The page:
The Senate is still working on patent reform, despite the House approving it months ago. However, you can be sure that patent trolls and their lawyers have been watching the space carefully. One of the proposed amendments on the Senate side would concern fee shifting
-- making the losing party have to pay the winning party's legal bills -- and in the amendment it says it would go into effect, on April 24, 2014. Even though the bill has not yet gone anywhere and the amendment may not make it, it would appear that trolls and their lawyers (often one and the same) realized that if they wanted to avoid fee shifting, they'd better get filing
. And, boy, did they ever file a lot of patent infringement cases on Wednesday April 23rd: 190 cases. In case you're wondering, the day before 8 patent cases were filed.
But just that number alone might not give you enough perspective to understand this mad rush to the courts (or, well, as we'll see, one court in particular) to file patent lawsuits. The good folks over at Lex Machina have put together some data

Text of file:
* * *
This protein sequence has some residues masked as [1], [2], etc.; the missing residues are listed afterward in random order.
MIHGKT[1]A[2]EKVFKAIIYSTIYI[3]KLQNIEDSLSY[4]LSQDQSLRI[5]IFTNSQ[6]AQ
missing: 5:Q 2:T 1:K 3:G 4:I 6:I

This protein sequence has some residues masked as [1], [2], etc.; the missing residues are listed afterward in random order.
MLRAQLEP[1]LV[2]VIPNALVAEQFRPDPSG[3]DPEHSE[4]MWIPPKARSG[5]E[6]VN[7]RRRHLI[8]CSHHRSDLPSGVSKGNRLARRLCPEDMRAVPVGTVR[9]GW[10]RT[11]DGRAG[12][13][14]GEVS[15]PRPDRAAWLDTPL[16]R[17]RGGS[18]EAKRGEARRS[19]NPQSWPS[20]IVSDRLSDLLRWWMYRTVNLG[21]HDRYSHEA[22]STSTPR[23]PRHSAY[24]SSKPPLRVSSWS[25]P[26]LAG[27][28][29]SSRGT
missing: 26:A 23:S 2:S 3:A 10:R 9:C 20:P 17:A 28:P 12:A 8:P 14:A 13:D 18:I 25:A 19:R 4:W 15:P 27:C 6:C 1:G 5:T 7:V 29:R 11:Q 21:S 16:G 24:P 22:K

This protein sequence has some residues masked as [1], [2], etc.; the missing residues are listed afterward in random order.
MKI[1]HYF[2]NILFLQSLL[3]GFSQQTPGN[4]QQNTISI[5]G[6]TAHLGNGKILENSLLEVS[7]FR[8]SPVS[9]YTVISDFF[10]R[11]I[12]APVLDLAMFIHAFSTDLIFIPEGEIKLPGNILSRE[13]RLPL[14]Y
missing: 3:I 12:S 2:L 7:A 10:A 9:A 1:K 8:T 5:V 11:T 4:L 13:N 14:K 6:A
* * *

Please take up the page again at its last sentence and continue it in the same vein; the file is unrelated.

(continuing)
to show just how noteworthy all those patent lawsuit filings are. Here are the daily patent lawsuit filings for the first four months of 2014. Notice any particular outlier?
Of course, trolls have known that fee shifting was a possibility for a while now, so it's not like they suddenly realized it might be good to get lawsuits in just under the wire. So Lex Machina also went back a few years and looked at the weekly filings of patent lawsuits. You might notice a bit of a trend leading up to the massive outlier:
And, with so many filings, they should be distributed widely around the country, right? It's not like trolls play a silly jurisdiction shopping game in which they all try to file in one random obscure court in eastern Texas
, right? Well, let's look at where most of those 190 cases were filed:
Oh, and if you're wondering why the district court in Delaware seems to be fairly popular too, I'm guessing some research by Mark Lemley
may have something to do with that. He compared patent cases in various districts and found that, for cases that actually go to trial, Delaware had a higher win rate than East Texas. Oh, and also
that a far higher percentage of patent cases actually go to trial in Delaware as well. East Texas still gets the majority of cases (by far), but Delaware has been the alternative favorite for trolls for quite some time now.
Of course, this also shows that trolls know they have questionable claims and that they fear fee shifting mightily. It's why any patent reform bill needs strong fee shifting provisions to deal with such bogus lawsuits.